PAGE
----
e are writing with respect to your most recent Series on health in the Palestinian territories (published online July 5). As has been the case in virtually all your reports on the Middle East, the Series presents a one-sided, biased view of the situation.”
Thus begins a letter coauthored by Malke Borow, published in the Lancet, one of the most prominent medical journals in the world.
Ironies often come back to bite. They’ve done so for Malke Borow. As a young woman, Malke was interested in pursuing a career in medicine — but she was scared off by the long training and the difficulties of combining career with family. But in the medical cases she tackles today as a lawyer and health-care advisor, she is well-nigh fearless.
I’m eager to meet Malke, and intimidated, too, by her impressive r?sum? and achievements. But the minute she greets me with her warm hello, I’m put at ease. Malke wears her accomplishments lightly — all in a day’s rather diverse work — and makes me feel that as Jewish women, we share more than we differ.
Malke is the mother of four children and enjoys being a savta. She’s also the director of Division of Law and Policy at the Israeli Medical Association (IMA), and has published extensively on legal-medical issues. There’s no such thing as an ordinary day for Malke. Fighting battles in the pages of renowned medical journals is just one small aspect of a job that Malke avows she just “fell into.”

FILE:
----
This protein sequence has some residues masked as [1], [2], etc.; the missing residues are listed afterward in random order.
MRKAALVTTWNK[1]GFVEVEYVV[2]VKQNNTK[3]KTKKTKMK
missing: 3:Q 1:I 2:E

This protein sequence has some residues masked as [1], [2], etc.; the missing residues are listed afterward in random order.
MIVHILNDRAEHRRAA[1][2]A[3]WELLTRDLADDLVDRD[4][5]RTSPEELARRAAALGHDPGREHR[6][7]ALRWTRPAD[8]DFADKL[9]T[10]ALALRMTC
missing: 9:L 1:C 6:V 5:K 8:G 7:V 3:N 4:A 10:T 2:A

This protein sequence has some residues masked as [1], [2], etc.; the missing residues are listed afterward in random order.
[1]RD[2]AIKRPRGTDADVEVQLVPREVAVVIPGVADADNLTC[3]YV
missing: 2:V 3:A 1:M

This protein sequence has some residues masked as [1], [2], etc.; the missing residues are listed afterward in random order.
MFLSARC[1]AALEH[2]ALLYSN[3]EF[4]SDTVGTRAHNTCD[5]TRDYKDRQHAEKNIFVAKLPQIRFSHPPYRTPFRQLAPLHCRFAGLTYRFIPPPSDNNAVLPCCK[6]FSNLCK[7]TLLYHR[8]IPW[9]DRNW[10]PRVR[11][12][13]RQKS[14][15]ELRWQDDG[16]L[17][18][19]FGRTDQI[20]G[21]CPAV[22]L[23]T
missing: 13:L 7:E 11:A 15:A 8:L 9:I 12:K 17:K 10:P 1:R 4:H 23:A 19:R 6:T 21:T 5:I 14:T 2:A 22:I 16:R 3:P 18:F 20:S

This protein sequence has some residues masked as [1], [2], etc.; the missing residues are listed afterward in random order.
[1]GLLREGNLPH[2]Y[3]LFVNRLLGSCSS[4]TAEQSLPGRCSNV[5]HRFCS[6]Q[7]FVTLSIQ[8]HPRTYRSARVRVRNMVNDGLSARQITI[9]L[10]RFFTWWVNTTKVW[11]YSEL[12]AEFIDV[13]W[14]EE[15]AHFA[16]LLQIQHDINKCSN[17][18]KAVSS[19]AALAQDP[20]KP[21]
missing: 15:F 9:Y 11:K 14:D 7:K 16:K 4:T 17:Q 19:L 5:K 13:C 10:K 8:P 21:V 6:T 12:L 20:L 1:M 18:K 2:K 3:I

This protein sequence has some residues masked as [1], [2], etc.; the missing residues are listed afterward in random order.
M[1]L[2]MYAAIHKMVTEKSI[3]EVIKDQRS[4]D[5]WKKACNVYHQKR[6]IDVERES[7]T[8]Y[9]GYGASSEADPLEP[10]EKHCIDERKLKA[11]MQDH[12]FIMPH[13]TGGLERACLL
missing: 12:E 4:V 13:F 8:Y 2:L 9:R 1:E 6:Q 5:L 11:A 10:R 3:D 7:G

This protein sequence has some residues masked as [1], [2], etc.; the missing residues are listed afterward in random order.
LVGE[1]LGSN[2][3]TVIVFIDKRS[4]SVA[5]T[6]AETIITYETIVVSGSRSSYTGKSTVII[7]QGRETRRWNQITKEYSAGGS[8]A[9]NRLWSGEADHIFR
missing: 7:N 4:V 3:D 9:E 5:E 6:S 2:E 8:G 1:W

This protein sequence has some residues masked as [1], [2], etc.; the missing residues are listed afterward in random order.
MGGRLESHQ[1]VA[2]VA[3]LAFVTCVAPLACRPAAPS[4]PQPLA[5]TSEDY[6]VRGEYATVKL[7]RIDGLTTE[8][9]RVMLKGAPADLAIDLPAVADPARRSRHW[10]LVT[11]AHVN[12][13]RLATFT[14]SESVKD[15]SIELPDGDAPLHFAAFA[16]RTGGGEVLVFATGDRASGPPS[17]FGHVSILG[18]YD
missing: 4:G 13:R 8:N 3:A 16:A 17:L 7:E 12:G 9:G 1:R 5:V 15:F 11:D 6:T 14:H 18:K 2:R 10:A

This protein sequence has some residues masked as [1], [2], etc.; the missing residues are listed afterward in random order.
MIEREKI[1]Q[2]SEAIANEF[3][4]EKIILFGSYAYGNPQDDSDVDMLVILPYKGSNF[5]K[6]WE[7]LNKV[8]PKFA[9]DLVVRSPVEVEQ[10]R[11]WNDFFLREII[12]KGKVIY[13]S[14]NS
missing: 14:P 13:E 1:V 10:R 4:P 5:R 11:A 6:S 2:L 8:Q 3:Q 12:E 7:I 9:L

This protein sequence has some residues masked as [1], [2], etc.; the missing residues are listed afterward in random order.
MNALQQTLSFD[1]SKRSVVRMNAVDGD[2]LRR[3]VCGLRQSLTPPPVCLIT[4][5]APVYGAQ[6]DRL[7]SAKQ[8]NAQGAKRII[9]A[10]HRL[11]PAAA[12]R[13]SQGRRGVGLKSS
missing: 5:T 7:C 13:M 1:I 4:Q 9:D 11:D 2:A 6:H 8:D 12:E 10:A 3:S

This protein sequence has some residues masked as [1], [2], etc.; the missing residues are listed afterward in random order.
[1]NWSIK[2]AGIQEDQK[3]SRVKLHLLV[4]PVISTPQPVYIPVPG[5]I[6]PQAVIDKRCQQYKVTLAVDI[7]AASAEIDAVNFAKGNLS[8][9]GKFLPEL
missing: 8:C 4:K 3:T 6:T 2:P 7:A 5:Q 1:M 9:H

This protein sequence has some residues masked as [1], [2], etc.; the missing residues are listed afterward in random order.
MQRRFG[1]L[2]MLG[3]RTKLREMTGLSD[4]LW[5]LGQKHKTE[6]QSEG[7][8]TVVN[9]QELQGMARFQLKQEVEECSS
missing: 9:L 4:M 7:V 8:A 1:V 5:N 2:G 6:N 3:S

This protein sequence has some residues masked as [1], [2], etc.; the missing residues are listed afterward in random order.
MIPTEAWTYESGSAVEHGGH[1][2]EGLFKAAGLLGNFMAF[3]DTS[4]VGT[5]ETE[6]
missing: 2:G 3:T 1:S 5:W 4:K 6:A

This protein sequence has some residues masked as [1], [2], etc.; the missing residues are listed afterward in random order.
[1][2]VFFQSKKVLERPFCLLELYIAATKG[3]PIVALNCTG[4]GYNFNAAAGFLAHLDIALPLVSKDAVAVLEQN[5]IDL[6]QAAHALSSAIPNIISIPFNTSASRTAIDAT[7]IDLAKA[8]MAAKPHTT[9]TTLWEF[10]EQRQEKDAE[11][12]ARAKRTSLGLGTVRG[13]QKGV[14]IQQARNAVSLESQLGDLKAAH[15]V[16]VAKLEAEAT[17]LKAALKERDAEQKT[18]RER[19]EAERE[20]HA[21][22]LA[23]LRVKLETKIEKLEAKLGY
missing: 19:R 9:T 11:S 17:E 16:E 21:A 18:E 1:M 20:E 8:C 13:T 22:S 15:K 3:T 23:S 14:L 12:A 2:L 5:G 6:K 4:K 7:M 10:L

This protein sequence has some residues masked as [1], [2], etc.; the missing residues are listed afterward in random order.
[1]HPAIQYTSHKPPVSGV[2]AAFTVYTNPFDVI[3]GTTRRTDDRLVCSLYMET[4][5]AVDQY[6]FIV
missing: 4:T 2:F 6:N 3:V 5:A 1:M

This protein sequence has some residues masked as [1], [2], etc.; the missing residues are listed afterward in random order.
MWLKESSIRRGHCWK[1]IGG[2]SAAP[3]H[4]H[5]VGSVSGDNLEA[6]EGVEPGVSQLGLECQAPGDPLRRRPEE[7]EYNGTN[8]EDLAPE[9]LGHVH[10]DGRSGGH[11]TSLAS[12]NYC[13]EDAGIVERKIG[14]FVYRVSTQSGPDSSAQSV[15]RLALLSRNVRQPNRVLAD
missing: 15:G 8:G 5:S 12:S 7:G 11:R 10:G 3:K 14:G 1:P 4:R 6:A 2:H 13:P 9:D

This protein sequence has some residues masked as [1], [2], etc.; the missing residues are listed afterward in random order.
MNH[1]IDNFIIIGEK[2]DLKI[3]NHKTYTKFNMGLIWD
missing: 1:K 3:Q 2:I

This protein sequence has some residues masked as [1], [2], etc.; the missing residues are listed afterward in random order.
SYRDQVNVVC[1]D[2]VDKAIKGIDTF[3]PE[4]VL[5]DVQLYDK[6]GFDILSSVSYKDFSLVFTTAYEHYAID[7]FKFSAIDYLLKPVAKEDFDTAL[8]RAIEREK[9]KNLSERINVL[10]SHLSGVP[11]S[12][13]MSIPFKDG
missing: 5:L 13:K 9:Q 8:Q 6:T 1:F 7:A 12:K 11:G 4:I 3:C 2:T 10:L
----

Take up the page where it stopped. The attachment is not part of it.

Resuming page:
The “Easy” Route
A Brooklyn girl, Malke attended Bnos Leah of Prospect Park for high school and then spent her seminary year in Michlalah. Some leave seminary vowing that Israel will be their future home; Malke wasn’t among them. But with hindsight, she’s sure that year planted the seeds that would lead to her future life there. It exposed her to life in Israel — the idealism, the pace, maybe even the taste of falafel.
Back in the States, although her dream was to be a doctor, Malke saw the challenge of combining a medical career with a family, and so she took the easy route and went to Columbia Law School. She met her husband, Yaakov, while she was in her last year of college and they settled in Passaic. Aliyah had always been a vague feature of their life’s agenda, but when their eldest child was about to begin first grade, Malke’s husband suggested they rethink their plans.
“We came absolutely blindly: We didn’t have jobs waiting for us, and we had four kids under the age of six.” Twenty-two years down the line, Malke looks back and avers that the move was the best thing her family ever did. “I had to overcome my fears, but now I thank Hashem every day.”
Stepping onto the plane, Malke could never have known that one day, all her children would be married to bona fide sabras and her grandchildren would be talking to each other in rapid-fire Hebrew. Nor could she have known the job that would be waiting for her on Mediterranean shores.
(Excerpted from Family First, Issue 640)